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As anyone who has been through the process knows, a complete (all layer) silicon respin is extremely time-consuming and costly. At the recent CDNLive! Silicon Valley, Ranjit LoboPrabhu, back-end lead implementation engineer at Netronome, discussed a better approach. In a paper co-authored with Bob Dwyer of Cadence, LoboPrabhu described a flow that can implement "mega ECOs" in just a few metal layers, with huge cost and time savings compared to full respins.
You can listen to the presentation and download the PDF from the CDNLive! On-Demand web site (see paper titled B0 in A1: Implementing Metal-Stepping Mega ECOs and the Associated Risks/Rewards in the Silicon Realization II session. Access requires a free Cadence.com account). After the presentation, I conducted the following Q&A interview with LoboPrabhu. For quick clarification, A1 refers to a metal-only revision, while B0 is a complete all-layer respin.
Q: What kinds of chips are you designing at Netronome?
A: Netronome is a fabless semiconductor company. We make silicon for our Network Flow Processors. Our previous process generation was 65nm in a 206mm2 die, about 60 million placeable gates. Going forward as we partner with other companies in the networking industry, we will be designing ever larger chips and integrating complex chips onto a single piece of silicon.
Q: How common are post-mask ECOs, and why do they occur?
A: They are very common in the industry. Many times you don't get everything right the first time. You need to get a product out there so that you have something to sample, but then you may have to fix something you overlooked during verification/signoff, or have to add features your customers want.
As a simple example, perhaps there is some kind of logical error, where you mean to "OR" two bits together but you "AND" them. Or you may need to add states to a state machine. By "mega" ECOs, we mean major changes that someone has requested.
Q: I understand that B0 is a complete respin, but what exactly is A1?
A: With A1, just the metal layers are re-taped out and re-made into masks. If you manage to limit the changes to selected layers, say metal layers 1 through 3, that's a significant cost savings. That's compared to 35-40 layers for a full respin.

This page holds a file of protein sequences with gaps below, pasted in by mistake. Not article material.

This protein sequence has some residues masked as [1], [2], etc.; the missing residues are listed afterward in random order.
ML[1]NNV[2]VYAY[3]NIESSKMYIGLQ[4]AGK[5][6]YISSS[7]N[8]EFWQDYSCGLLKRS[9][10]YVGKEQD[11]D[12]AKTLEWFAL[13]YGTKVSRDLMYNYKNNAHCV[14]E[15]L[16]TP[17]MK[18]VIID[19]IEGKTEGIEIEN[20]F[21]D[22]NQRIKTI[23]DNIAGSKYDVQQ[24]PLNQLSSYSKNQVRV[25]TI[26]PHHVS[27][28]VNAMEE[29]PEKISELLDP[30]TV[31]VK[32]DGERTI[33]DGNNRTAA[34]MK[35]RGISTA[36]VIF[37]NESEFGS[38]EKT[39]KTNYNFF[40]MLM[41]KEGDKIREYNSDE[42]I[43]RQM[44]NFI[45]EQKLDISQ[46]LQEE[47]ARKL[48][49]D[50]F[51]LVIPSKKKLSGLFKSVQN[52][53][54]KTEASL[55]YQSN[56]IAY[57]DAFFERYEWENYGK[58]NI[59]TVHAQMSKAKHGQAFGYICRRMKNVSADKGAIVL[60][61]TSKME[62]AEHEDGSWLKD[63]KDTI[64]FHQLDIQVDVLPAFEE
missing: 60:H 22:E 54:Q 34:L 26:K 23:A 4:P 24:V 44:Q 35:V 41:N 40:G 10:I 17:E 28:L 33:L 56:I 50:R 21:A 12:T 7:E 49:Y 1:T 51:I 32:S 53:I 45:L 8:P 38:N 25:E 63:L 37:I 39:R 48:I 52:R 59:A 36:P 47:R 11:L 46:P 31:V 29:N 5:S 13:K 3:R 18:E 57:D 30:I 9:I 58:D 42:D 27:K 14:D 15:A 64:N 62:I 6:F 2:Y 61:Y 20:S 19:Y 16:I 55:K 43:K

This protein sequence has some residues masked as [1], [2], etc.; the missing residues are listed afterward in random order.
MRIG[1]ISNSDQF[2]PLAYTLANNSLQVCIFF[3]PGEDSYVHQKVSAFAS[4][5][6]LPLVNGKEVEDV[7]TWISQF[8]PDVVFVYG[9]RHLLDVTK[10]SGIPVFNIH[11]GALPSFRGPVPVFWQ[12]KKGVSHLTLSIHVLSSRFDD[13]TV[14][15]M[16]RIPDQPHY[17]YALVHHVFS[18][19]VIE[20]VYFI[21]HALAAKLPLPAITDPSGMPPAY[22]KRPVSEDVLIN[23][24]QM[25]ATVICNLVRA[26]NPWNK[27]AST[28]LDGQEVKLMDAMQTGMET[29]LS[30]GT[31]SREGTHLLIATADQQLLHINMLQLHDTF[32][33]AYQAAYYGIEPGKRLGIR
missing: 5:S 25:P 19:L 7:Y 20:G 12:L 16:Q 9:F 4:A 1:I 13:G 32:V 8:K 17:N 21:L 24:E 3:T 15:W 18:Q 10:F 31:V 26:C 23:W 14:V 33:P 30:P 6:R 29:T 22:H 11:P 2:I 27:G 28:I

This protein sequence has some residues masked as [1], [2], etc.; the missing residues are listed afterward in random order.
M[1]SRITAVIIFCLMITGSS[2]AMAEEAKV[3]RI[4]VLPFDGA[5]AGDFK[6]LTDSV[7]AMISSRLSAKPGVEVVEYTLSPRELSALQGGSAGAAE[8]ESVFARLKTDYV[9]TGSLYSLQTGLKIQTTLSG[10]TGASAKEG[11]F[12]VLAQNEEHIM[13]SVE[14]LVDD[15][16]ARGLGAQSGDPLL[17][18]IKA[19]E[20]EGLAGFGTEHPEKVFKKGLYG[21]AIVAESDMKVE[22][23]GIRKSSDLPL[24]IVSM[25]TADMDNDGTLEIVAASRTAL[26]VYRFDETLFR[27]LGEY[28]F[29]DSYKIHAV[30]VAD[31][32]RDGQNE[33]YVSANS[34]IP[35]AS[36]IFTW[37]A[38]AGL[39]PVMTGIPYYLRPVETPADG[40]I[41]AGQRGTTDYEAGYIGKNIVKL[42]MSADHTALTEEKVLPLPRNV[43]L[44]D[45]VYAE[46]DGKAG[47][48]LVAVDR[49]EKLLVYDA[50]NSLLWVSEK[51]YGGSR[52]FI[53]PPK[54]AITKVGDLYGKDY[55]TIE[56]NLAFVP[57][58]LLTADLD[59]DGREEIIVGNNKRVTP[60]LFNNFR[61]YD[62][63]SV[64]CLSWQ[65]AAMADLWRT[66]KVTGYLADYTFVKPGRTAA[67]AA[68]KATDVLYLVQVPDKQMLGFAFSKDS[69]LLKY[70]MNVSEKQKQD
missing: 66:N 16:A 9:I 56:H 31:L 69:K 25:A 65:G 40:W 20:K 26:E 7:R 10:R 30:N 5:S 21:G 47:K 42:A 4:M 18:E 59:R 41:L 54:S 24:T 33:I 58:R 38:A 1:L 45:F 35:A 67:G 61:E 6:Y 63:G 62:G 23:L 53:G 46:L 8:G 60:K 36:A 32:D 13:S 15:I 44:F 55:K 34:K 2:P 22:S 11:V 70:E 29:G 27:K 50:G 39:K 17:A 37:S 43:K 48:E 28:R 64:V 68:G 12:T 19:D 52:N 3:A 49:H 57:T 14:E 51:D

Q: As you noted in your presentation, a post-mask ECO using the A1 approach cannot add or remove standard cells. So how do you make the logic changes requested in the ECO?
A: Typically you have some spare cells sprinkled around the design. You can use these cells to perform a particular logic function. What we did is create spare cells from redundant logic. If you re-optimize certain functions, you can gain some spare cells that can be retasked.
Q: You're still doing a new tapeout and making new masks with A1. What's the time and cost savings compared to a full respin?
A: It's about one-third to one-fourth the cost, depending on the number of layers you have to change. There's less time involved with the tools because they're changing fewer things. There is also less time in the fab. The product comes out 3 to 4 months sooner, making it easier to hit the right market window.
Q: Your presentation talked about using three Cadence tools for this flow - Encounter Conformal ECO, Encounter RTL Compiler Physical, and Encounter Digital Implementation (EDI) System. How are these employed?
A: Conformal ECO is the "mastermind" behind everything - it conducts the whole orchestra. Conformal ECO sees the changes between your implemented tapeout and your new netlist. It detects the changes and it creates a patch. Then it optimizes that patch by mapping it to spare gates. When you do logical equivalence checking to the netlist, you get the feedback of how big a change you are trying to implement in terms of mis-comparing logic.
Conformal ECO runs RTL Compiler Physical under the hood. We use RTL Compiler Physical to map new logic into spare gates. It's a really powerful engine. If something breaks, however, we can't debug it from Conformal ECO, so we need to bring up RTL Compiler Physical directly. We then use EDI to finish up the routing.
Q: Your presentation talked about a post-mask ECO you implemented in a PCI Express controller. Did you avoid a full respin, and what were the time savings?
A: Yes. If we'd done a full respin it would have taken 5 to 7 months. This [A1] took 3 months of effort, but that included putting the flow in place, which took 1 to 2 months. So if we'd had the flow in place, it would have been more like a month or two.
Q: Are there times when the A1 approach won't work, and a full respin is needed?
A: Yes. You need to go to a full respin if you're touching a large number of blocks, or you're pretty sure you can't use spare gates. Then it becomes a blank slate and you can add standard cells and do whatever you want.
Note: A recent blog by Bob Dwyer, CDNLive! Silicon Valley 2010: User Papers Explore Digital Implementation, also discusses the LoboPrabhu presentation.